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Let’s Encrypt – Revolutionizing Internet Security

Human nature – is it genuinely moral and trustworthy or corrupt and unethical. Philosophy, psychology and religion have dealt with this existential matter for centuries without being able to reach a unanimous conclusion. Well, they didn’t have the Internet. This unique habitat where millions of people are left almost exclusively to their own devices has in just three decades managed to expose a rather distressing side of human nature. The multiple ways online troublemakers have discovered to interfere with your life wouldn’t exactly inspire your faith in humanity and make you wish to leave your door unlocked. And the key that can protect your prized possessions online is SSL/TLS.

What exactly is HTTPS and why is it such a big deal?

Let’s start by defining HTTP. Essentially, HTTP is a protocol (set of rules) on an application level, for transferring files, such as text, images, sound, video, emails, etc. within the World Wide Web. By default, this data is transmitted in plain text, which means that anyone, who manages to infiltrate your connection, will be able to read any information you send or receive. This not only violates your privacy, but can lead to serious real-life consequences, such as identity theft, fraud, embezzlement, and other criminal activity. That is when HTTPS comes to the rescue. HTTPS is the secure version of HTTP, encrypting the data transmission with the help of SSL/TLS. SSL (Secure Socket Layer) and TLS (Transport Layer Security) are basically the same protocol, but TLS is the newer, open and free version of SSL (the name was changed for legal reasons).

How does encryption work?

Encryption is the process of using strings of symbols to transform plain text into a code, which can be deciphered only by those who know the used algorithm. With SSL/TLS we have two algorithms, called a private and a public key. The public key is widely accessible and is used to encrypt the data while the private key is unique and used to decrypt the transmitted information. The public key contains information about its owner and should correspond to the private key, which is authorized with the help of a digital certificate.

Learn more about SSL here.

What is a Certificate Authority (CA)?

In order to make sure the connection is secure your browser needs to prove yours and your correspondent’s legitimacy. In order to do that, it relies on a third party which to vouch that everyone is who they say they are. This is the certificate authority- an official body, who has issued the digital certificate after making sure that the public key matches the private key issued for a particular domain or organization.If the connection is encrypted, but the certificate is self-signed (not issued by a CA recognized by the browser) you will see a warning.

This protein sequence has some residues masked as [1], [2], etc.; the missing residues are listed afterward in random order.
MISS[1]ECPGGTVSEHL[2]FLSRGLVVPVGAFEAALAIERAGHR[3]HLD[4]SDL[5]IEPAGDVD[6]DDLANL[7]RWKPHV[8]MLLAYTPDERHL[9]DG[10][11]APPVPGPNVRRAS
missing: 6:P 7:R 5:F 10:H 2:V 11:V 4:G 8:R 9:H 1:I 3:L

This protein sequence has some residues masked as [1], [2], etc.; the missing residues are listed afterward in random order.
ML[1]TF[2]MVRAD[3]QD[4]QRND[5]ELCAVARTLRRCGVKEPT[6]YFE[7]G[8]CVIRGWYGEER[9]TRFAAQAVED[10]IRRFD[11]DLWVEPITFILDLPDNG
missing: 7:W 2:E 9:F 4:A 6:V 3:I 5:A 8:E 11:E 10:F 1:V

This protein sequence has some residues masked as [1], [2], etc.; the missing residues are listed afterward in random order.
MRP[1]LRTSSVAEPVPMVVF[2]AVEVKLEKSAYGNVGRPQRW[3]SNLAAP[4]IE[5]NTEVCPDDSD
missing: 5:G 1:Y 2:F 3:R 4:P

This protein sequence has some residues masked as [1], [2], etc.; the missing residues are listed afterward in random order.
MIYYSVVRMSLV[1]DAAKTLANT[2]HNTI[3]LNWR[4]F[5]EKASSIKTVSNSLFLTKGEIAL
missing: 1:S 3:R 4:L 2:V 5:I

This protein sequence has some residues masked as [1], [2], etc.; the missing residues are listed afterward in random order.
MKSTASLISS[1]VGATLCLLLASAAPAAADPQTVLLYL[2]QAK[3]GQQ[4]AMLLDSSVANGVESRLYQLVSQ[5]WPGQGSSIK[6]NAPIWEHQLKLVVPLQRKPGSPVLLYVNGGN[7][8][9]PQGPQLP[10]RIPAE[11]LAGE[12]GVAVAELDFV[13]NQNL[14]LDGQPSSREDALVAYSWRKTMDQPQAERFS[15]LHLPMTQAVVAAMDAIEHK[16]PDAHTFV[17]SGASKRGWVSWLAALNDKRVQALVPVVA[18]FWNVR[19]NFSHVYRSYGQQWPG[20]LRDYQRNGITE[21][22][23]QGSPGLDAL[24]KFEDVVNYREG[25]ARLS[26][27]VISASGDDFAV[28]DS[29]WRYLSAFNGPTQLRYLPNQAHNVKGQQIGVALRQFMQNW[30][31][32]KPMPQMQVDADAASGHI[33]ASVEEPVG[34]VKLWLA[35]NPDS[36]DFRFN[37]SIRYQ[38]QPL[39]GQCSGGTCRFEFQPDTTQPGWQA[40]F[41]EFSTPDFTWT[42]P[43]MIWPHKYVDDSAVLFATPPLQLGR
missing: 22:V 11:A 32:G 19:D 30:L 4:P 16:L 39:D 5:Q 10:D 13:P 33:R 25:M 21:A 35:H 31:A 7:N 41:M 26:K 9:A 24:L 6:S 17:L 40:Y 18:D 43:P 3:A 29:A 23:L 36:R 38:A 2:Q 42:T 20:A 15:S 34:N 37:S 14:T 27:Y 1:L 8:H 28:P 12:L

This whole process has been turned by the CAs into a pretty lucrative business. Currently, there are about 1600 certificate authorities and out of those, until recently only two have provided free digital certificates and their issuance policies and installation have been complicated and highly selective.

Until December 2015, when the whole system faced a change of revolutionary proportions.

Let’s Encrypt!

About three years ago, several leading IT companies came together to create the Internet Security Research Group (ISRG) – a public-benefit corporation dedicated to building a safe internet community. Their first project Let’s Encrypt is a CA, which issues free, automated, open-standard digital certificates. Its main goal is to encrypt the entire web, making it a safe place to share information.

The people of ISRG believe that encryption is so essential, that no one should be forced to pay for it in order to use it. That is why their TLS certificate is free to issue, re-issue or revoke.

Let’s Encrypt is a domain validation certificate, which means that it is issued per domain in order to verify its authenticity. The best part is that Let’s Encrypt is fully capable of issuing certificates for up to 100 domains under the same IP and therefore – the same cPanel. That includes primary, parked or subdomains, as long as they direct to the correct server IP or name servers.

The certificates they issue are signed by them as a legitimate Certificate Authority and cross-signed by another CA – IdenTrust.
The digital certificate is issued for 90 days at a time for additional security and regular reminders are sent when a re-issue is due. This way you make sure that the certificate is always renewed on time.

The entire process around installing the certificate and its configuration is automated. Let’s Encrypt can be implemented into your cPanel, which fits the entire operation on the user’s end into two clicks.

Although we are so used to it by now, the Internet is still a relatively new thing. We continue to be in the process of finding out its various uses and vulnerabilities. What we can say with certainty is that the wide web is not exactly a place to put your guard down, especially when we share private information. Let’s Encrypt is a huge step towards making the internet safe for everyone and we at WebHostFace are happy to contribute to this notion by making Let’s Encrypt available to all our customers.

Iva Kitipova

Iva is an opinionated and witty read-head. She's got various interests – writes music reviews, takes pictures and loves French. Her idea of happiness is to be able to travel to lots and different places – meeting interesting people along the way. She loves the opportunity to speak to people from all over the world and her job gives her just that.

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